Indian Journal of Dermatology
: 2014  |  Volume : 59  |  Issue : 2  |  Page : 210-

Late onset epidermal nevus with hypertrichosis and facial hemihypertrophy

M Saritha1, Laxmisha Chandrashekar1, Devinder Mohan Thappa1, A Ramesh2, Debdatta Basu3,  
1 Department of Dermatology, Jawaharlal Nehru Institute of Post Graduate Medical Education and Research, Puducherry, India
2 Department of Radiology, Jawaharlal Nehru Institute of Post Graduate Medical Education and Research, Puducherry, India
3 Department of Pathology, Jawaharlal Nehru Institute of Post Graduate Medical Education and Research, Puducherry, India

Correspondence Address:
Laxmisha Chandrashekar
Department of Dermatology and STD, JIPMER, Pondicherry


Epidermal nevus syndromes are rare conditions, characterized by different types of keratinocytic or organoid epidermal nevi in association with ocular, neurological, and skeletal manifestations. We present a case of late onset epidermal nevus with hypertrichosis and hemihypertrophy of face. Genetic analysis did not reveal presence of FGFR3 or PIK3CA mutations. The patient has features that cannot be categorized into the present well-known syndromes.

How to cite this article:
Saritha M, Chandrashekar L, Thappa DM, Ramesh A, Basu D. Late onset epidermal nevus with hypertrichosis and facial hemihypertrophy.Indian J Dermatol 2014;59:210-210

How to cite this URL:
Saritha M, Chandrashekar L, Thappa DM, Ramesh A, Basu D. Late onset epidermal nevus with hypertrichosis and facial hemihypertrophy. Indian J Dermatol [serial online] 2014 [cited 2021 Jan 27 ];59:210-210
Available from:

Full Text


The epidermal nevus syndromes are a group of congenital syndromes comprising epidermal nevi in conjunction with central nervous system (CNS), ocular, musculoskeletal, and other organ anomalies. [1] Most epidermal nevi are noticed at birth or develop during the first year of life. [2] Reports of associated hemi hypertrophy of the face are multiple and almost always noticed at birth. [3] We herewith report a patient having an epidermal nevus at 25 years of age with onset of gradually progressing hemihypertrophy of face associated with overlying hypertrichosis. Genetic analysis done from the skin did not reveal fibrobalst growth factor receptor 3 (FGFR3) mutations. This patient could represent a variant of the syndrome described by Gobello et al. [4]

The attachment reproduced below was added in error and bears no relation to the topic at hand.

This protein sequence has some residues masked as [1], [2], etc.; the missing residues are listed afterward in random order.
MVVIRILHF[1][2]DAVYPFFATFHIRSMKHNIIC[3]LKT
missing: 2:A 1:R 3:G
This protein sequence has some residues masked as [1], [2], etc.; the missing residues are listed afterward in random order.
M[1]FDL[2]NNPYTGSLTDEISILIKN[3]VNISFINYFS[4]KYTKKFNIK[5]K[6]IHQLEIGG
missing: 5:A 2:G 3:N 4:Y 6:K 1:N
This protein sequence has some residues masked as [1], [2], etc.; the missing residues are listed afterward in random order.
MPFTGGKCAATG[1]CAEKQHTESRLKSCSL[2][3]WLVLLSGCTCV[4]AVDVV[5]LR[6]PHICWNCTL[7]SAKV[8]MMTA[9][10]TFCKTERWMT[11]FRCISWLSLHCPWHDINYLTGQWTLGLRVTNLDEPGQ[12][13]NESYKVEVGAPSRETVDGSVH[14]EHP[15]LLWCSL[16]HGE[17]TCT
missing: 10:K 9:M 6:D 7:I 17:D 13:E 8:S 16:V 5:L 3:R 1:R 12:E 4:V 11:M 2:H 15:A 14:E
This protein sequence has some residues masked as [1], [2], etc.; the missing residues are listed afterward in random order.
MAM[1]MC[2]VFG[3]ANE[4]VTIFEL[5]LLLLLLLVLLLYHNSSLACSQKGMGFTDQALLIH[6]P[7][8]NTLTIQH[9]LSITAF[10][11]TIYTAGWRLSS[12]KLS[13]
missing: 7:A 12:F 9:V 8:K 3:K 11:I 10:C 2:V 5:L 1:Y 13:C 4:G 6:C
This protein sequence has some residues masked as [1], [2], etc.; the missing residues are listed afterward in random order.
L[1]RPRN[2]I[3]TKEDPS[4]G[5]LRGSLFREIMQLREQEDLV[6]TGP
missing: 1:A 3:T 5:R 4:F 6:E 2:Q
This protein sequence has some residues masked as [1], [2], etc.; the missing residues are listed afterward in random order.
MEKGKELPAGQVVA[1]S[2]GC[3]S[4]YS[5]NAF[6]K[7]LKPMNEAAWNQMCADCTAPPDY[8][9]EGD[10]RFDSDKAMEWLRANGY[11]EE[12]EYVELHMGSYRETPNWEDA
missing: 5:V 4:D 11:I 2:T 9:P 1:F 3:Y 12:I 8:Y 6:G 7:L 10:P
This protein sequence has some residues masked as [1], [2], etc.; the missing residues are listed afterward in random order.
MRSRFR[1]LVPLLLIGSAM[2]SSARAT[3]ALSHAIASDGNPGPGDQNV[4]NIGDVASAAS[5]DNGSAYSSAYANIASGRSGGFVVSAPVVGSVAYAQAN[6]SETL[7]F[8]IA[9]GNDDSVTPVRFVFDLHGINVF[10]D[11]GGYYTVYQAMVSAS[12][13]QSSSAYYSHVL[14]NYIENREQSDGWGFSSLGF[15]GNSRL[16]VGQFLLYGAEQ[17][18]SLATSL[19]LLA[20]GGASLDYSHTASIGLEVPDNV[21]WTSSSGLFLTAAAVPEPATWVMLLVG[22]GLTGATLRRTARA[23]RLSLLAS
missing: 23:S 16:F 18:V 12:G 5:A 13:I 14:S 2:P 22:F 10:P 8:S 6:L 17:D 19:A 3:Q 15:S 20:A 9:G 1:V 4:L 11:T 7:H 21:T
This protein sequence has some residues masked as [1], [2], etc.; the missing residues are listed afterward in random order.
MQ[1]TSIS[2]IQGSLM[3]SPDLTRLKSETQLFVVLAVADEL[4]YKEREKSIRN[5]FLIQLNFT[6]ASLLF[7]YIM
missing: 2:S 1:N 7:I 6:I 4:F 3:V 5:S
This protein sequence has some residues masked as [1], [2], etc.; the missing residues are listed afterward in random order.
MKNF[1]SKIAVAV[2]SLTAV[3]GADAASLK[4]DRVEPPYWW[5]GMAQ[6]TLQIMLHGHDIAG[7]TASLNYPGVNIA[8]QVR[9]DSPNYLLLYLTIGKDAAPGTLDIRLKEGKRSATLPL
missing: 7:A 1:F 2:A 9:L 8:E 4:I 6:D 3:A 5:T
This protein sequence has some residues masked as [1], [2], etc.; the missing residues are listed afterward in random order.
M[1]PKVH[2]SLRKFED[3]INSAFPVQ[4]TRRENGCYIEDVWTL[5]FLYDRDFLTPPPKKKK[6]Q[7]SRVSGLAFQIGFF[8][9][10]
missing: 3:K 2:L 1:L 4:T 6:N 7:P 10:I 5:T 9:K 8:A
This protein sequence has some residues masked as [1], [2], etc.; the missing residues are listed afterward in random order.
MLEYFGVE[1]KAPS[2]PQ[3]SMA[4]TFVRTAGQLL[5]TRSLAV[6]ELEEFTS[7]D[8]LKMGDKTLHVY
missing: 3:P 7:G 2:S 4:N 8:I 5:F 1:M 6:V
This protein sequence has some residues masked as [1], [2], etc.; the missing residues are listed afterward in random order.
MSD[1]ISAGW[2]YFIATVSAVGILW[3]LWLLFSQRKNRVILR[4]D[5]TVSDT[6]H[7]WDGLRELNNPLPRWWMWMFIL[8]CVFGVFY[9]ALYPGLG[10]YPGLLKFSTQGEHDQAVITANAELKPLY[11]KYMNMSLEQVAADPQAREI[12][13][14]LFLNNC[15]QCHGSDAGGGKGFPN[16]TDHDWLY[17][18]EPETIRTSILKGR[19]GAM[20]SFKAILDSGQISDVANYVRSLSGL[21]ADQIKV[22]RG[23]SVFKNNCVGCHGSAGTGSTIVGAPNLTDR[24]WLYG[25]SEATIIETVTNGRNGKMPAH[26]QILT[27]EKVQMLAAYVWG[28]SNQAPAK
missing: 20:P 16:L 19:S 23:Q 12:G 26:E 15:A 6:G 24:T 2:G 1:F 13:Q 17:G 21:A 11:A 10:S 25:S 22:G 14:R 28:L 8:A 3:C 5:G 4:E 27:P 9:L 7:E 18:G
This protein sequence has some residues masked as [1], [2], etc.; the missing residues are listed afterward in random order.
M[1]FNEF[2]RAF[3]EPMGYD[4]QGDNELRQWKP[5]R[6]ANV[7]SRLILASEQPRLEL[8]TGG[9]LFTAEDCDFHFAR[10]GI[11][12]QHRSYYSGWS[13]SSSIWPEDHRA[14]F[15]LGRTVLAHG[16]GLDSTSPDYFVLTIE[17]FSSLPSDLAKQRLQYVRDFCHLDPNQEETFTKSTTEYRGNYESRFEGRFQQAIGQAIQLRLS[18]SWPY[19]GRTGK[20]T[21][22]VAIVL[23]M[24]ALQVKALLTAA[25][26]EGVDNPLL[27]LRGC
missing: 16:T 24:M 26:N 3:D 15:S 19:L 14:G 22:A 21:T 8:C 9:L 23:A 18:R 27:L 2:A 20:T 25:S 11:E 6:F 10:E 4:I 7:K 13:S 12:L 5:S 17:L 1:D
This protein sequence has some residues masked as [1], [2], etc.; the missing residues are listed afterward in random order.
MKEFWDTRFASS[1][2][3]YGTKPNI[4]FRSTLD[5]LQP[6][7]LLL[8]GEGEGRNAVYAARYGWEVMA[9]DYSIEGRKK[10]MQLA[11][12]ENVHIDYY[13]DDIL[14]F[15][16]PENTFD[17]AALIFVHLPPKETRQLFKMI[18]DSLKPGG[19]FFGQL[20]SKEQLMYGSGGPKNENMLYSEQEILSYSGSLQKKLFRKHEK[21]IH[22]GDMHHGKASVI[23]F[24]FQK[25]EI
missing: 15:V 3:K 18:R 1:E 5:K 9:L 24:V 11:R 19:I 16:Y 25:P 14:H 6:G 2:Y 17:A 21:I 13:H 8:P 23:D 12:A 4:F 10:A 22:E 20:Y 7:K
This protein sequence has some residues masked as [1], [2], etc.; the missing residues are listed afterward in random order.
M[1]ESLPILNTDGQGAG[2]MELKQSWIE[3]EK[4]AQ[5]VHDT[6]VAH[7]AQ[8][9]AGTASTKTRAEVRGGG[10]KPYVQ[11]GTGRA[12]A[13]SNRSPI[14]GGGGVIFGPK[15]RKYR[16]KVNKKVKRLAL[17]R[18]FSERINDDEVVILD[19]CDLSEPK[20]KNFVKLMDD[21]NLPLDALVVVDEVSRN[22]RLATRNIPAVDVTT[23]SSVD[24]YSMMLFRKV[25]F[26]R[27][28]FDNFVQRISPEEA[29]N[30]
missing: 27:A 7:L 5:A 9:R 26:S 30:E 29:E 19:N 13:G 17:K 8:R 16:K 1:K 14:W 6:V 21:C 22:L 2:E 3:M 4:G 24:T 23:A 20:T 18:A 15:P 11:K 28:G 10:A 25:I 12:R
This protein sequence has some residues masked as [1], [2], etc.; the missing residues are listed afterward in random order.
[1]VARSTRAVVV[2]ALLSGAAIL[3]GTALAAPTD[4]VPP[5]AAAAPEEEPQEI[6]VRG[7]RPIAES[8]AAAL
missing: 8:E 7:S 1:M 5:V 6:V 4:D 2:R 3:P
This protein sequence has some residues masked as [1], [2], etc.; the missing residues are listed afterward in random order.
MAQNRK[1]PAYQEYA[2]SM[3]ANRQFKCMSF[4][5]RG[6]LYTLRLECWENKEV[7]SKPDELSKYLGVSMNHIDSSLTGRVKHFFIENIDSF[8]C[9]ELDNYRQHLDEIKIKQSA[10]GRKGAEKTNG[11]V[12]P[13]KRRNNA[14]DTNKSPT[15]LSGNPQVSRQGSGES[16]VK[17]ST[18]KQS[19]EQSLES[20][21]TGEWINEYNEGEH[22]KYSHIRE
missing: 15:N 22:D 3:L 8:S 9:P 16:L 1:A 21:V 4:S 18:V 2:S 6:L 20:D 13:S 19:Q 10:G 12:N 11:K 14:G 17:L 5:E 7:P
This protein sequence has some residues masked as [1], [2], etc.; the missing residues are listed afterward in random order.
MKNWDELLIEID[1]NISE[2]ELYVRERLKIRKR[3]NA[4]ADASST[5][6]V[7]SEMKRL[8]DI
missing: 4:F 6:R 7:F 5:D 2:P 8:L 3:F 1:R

A 26-year-old man reported to skin outpatient department with dark warty growth on left side of cheek for past 6 years. It progressed insidiously to involve the cheek and neck. He noticed gradual disproportionate enlargement of the left side of face after the onset of the growth. He had no history of seizures, headaches or any other CNS events. On examination, there were linear hyperpigmented verrucous papules with overlying hypertrichosis on left side of cheek extending on to the neck [Figure 1]a. The left side of the face looked larger than the right [Figure 1]b. There were no other skin lesions. Ophthalmological examination gave normal results. X-ray skull was suggestive of mandible condylar hyperplasia. However, orthopantogram revealed slight widening of ramus; no other bony abnormality was observed. Computed axial tomography of the cranium and brain showed thickening of the frontal bone on the left side [Figure 2]. Skin biopsy of the representative skin lesion (face) showed hyperkeratosis with papillomatosis [Figure 3]. It did not show epidermolytic hyperkeratosis. Genetic analysis was done from the skin in the area affected by the nevus. On genetic analysis of skin samples taken from the nevus, only wild type alleles were revealed for the hotspot loci on FGFR3 and p110α subunit of phosphatidyl inositol-3 - kinase (PIK3CA). Patient's epidermal nevus was treated with carbon dioxide laser with moderate results.{Figure 1}{Figure 2}{Figure 3}